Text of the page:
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Contractors with security clearances lack path to report problems
Monday - 6/17/2013, 2:44pm EDT
Special to Federal News Radio
Federal contractors with security clearances are in a gray area when it comes to whistleblowing. There are whistleblowing rules for contractors without security clearance, and there are procedures for federal employees with security clearances.
But those employees, such as Edward Snowden, don't have a clear path to report waste, fraud and abuse without fear of retaliation, said John Mahoney, who leads the national security program for the law firm of Tully Rinckey, in an interview on Federal Drive with Tom Temin and Emily Kopp.
The Whistleblower Protection Enhancement Act of 2012, signed into law by President Barack Obama last November, ensures nondisclosure policies don't conflict with the rights, obligations or liabilities of government employees. The act, however, is not applicable to government employees with security clearances.
Presidential Policy Directive 19, signed by Obama on Oct. 10, 2012, extended whistleblower protections to the Intelligence Community. Under the directive, government employees with security clearances can't be subject to retaliation for reporting waste, fraud and abuse.
"Although the Presidential Policy Directive 19 does not cover contractor employees, I think it sets forth the clearest method by which secured contractors can blow the whistle," Mahoney said. "Basically, how secured people blow the whistle is that they report it to their supervisory chain, or they report it to the agency's inspector general that they work for, or they can report it to the Director of National Intelligence."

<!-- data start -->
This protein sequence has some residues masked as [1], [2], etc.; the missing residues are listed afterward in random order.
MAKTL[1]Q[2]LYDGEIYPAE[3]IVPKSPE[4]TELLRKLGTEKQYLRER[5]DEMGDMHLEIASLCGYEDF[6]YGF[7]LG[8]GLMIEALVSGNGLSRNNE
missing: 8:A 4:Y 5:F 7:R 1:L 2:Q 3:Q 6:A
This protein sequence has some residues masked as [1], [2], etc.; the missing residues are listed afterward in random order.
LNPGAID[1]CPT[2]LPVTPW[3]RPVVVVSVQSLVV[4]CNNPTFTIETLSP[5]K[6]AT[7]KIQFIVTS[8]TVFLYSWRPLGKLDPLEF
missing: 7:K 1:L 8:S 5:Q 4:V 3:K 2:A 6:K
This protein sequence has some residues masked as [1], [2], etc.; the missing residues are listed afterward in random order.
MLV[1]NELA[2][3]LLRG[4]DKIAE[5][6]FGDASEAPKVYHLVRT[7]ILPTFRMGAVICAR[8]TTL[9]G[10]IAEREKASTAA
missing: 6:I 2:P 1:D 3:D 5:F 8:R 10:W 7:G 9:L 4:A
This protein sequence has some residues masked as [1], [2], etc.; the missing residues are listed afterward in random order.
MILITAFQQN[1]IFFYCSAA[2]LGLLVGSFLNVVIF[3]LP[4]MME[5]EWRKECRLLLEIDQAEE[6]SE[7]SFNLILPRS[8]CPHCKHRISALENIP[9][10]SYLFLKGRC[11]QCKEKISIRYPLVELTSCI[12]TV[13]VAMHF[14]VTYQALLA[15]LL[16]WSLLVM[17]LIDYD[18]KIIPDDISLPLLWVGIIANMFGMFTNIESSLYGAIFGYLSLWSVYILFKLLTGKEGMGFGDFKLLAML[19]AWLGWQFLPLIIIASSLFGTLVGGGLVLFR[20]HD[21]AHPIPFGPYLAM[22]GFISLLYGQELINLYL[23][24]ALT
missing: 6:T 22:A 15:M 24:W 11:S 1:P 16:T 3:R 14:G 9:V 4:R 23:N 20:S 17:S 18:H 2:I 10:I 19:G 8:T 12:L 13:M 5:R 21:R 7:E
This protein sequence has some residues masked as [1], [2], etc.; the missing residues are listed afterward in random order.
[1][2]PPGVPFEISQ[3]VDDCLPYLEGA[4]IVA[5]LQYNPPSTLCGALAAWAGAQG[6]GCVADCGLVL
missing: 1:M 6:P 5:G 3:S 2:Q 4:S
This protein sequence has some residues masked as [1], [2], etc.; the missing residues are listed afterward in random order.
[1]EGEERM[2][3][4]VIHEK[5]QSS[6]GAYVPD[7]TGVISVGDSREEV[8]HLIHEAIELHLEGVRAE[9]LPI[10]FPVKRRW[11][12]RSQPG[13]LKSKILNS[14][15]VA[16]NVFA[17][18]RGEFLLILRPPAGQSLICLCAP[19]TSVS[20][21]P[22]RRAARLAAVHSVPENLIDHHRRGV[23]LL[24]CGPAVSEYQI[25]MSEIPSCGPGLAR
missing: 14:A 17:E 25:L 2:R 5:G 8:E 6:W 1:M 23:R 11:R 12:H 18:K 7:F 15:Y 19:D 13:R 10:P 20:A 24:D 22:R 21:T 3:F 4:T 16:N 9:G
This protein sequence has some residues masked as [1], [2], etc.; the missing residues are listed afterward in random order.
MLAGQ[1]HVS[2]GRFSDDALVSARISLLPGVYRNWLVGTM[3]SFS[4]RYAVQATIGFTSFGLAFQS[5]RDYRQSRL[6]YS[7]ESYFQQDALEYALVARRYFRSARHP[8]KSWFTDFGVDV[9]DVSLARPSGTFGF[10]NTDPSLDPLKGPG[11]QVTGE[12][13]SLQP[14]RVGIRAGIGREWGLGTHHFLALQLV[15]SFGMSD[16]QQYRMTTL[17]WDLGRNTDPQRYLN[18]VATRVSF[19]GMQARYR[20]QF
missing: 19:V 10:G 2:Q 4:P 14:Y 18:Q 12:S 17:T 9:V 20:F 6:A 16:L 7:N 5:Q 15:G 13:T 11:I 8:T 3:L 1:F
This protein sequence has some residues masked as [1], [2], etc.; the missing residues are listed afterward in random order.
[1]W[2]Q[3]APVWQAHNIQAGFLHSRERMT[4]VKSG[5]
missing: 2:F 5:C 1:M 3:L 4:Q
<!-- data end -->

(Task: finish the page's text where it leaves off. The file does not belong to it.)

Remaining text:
On Jan. 2, Obama signed the National Defense Authorization Act for Fiscal Year 2013, which strengthened the protections for government contractors who report wrongdoing. But government contractors in the intelligence community are exempt from the protections applicable to other government contractors without security clearances.
Mahoney said he believes Snowden will be prosecuted criminally, since his method of whistleblowing — publically leaking classified information — would not be protected under the Presidential Policy Directive even if he were a government employee instead of a contractor.
"He's gone rogue. He's gone off the grid, as we say," Mahoney said. "He's gone outside the scope of the various protections in that Presidential Policy Directive and the Whistleblower Protection Enhancement Act and has taken the law into his own hands and publicly disclosed otherwise classified materials and information which, frankly, is a felony."
More than 3.5 million government employees held some level of security clearance and roughly 1 million government contractors held some level of security clearance as of Oct. 1, 2012, according to the Office of the Director of National Intelligence (ODNI) 2012 Report on Security Clearance Determinations.
To avoid prosecution, other government contractors in the intelligence community should abide by the same policies their government-employee counterparts utilize if they feel compelled to disclose certain information, Mahoney said.
"There are various other laws and executive orders that cover classified information in the intelligence community, and he just blatantly disregarded and recklessly disregarded them," Mahoney said. "And either way, if and when he's captured, he's going to face some significant jail time."
Melissa Dawkins is an intern for Federal News Radio